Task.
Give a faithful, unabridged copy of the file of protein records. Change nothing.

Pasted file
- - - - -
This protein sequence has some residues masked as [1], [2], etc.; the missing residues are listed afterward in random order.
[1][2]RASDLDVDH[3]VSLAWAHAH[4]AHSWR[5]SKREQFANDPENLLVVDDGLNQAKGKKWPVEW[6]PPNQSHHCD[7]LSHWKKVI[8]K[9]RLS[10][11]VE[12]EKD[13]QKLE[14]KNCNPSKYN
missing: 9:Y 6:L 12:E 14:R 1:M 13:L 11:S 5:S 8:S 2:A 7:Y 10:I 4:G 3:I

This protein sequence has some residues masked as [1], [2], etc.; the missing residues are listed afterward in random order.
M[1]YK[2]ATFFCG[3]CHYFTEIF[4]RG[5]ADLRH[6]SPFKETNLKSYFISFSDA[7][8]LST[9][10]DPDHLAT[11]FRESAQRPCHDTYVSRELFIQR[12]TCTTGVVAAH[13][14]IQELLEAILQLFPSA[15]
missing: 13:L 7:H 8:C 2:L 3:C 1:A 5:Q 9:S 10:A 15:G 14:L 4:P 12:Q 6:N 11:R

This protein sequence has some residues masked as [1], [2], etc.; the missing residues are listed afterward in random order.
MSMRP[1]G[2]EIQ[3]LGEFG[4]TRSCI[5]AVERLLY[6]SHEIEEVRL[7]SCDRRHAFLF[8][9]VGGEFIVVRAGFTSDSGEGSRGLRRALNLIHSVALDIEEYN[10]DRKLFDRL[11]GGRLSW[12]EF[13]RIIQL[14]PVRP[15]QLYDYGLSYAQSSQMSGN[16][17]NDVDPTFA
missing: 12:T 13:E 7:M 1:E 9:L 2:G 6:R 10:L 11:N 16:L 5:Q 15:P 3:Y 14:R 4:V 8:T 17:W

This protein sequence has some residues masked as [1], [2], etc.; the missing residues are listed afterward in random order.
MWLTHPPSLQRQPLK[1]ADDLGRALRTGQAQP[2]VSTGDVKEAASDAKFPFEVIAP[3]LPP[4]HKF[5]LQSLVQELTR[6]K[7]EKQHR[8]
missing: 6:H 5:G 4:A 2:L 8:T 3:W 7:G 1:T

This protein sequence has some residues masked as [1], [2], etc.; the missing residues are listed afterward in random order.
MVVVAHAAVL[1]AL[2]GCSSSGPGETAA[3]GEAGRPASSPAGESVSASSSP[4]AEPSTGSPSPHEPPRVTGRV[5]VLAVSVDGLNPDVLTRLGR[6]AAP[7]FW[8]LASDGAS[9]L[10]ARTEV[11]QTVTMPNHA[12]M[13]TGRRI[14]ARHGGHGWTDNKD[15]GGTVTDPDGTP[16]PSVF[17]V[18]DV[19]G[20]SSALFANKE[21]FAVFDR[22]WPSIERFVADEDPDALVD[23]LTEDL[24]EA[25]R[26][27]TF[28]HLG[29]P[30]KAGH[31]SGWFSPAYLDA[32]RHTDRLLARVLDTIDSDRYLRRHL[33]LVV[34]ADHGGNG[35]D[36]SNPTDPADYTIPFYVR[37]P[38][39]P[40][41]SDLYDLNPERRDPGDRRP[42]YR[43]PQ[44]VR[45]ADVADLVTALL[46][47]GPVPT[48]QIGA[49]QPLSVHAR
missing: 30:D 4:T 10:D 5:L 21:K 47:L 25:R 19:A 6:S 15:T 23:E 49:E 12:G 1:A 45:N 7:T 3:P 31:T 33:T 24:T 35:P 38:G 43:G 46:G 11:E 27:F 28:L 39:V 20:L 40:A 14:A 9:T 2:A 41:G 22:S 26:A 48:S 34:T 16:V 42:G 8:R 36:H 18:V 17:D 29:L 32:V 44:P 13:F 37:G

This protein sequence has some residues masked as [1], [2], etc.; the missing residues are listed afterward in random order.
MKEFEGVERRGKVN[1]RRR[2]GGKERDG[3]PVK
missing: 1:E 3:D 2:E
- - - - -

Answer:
This protein sequence has some residues masked as [1], [2], etc.; the missing residues are listed afterward in random order.
[1][2]RASDLDVDH[3]VSLAWAHAH[4]AHSWR[5]SKREQFANDPENLLVVDDGLNQAKGKKWPVEW[6]PPNQSHHCD[7]LSHWKKVI[8]K[9]RLS[10][11]VE[12]EKD[13]QKLE[14]KNCNPSKYN
missing: 9:Y 6:L 12:E 14:R 1:M 13:L 11:S 5:S 8:S 2:A 7:Y 10:I 4:G 3:I

This protein sequence has some residues masked as [1], [2], etc.; the missing residues are listed afterward in random order.
M[1]YK[2]ATFFCG[3]CHYFTEIF[4]RG[5]ADLRH[6]SPFKETNLKSYFISFSDA[7][8]LST[9][10]DPDHLAT[11]FRESAQRPCHDTYVSRELFIQR[12]TCTTGVVAAH[13][14]IQELLEAILQLFPSA[15]
missing: 13:L 7:H 8:C 2:L 3:C 1:A 5:Q 9:S 10:A 15:G 14:L 4:P 12:Q 6:N 11:R

This protein sequence has some residues masked as [1], [2], etc.; the missing residues are listed afterward in random order.
MSMRP[1]G[2]EIQ[3]LGEFG[4]TRSCI[5]AVERLLY[6]SHEIEEVRL[7]SCDRRHAFLF[8][9]VGGEFIVVRAGFTSDSGEGSRGLRRALNLIHSVALDIEEYN[10]DRKLFDRL[11]GGRLSW[12]EF[13]RIIQL[14]PVRP[15]QLYDYGLSYAQSSQMSGN[16][17]NDVDPTFA
missing: 12:T 13:E 7:M 1:E 9:L 2:G 6:R 10:L 11:N 16:L 5:Q 15:P 3:Y 14:R 4:V 8:T 17:W

This protein sequence has some residues masked as [1], [2], etc.; the missing residues are listed afterward in random order.
MWLTHPPSLQRQPLK[1]ADDLGRALRTGQAQP[2]VSTGDVKEAASDAKFPFEVIAP[3]LPP[4]HKF[5]LQSLVQELTR[6]K[7]EKQHR[8]
missing: 6:H 5:G 4:A 2:L 8:T 3:W 7:G 1:T

This protein sequence has some residues masked as [1], [2], etc.; the missing residues are listed afterward in random order.
MVVVAHAAVL[1]AL[2]GCSSSGPGETAA[3]GEAGRPASSPAGESVSASSSP[4]AEPSTGSPSPHEPPRVTGRV[5]VLAVSVDGLNPDVLTRLGR[6]AAP[7]FW[8]LASDGAS[9]L[10]ARTEV[11]QTVTMPNHA[12]M[13]TGRRI[14]ARHGGHGWTDNKD[15]GGTVTDPDGTP[16]PSVF[17]V[18]DV[19]G[20]SSALFANKE[21]FAVFDR[22]WPSIERFVADEDPDALVD[23]LTEDL[24]EA[25]R[26][27]TF[28]HLG[29]P[30]KAGH[31]SGWFSPAYLDA[32]RHTDRLLARVLDTIDSDRYLRRHL[33]LVV[34]ADHGGNG[35]D[36]SNPTDPADYTIPFYVR[37]P[38][39]P[40][41]SDLYDLNPERRDPGDRRP[42]YR[43]PQ[44]VR[45]ADVADLVTALL[46][47]GPVPT[48]QIGA[49]QPLSVHAR
missing: 30:D 4:T 10:D 5:L 21:K 47:L 25:R 19:A 6:S 15:T 23:E 49:E 12:G 1:A 45:N 7:T 3:P 31:T 33:T 24:T 35:P 38:G 43:G 46:G 11:E 27:F 28:L 39:V 20:L 40:A 14:A 9:T 2:A 41:G 22:S 26:A 48:S 34:T 16:V 42:G 8:R 36:H 18:V 17:D 29:L 32:V 44:P 13:F 37:G

This protein sequence has some residues masked as [1], [2], etc.; the missing residues are listed afterward in random order.
MKEFEGVERRGKVN[1]RRR[2]GGKERDG[3]PVK
missing: 1:E 3:D 2:E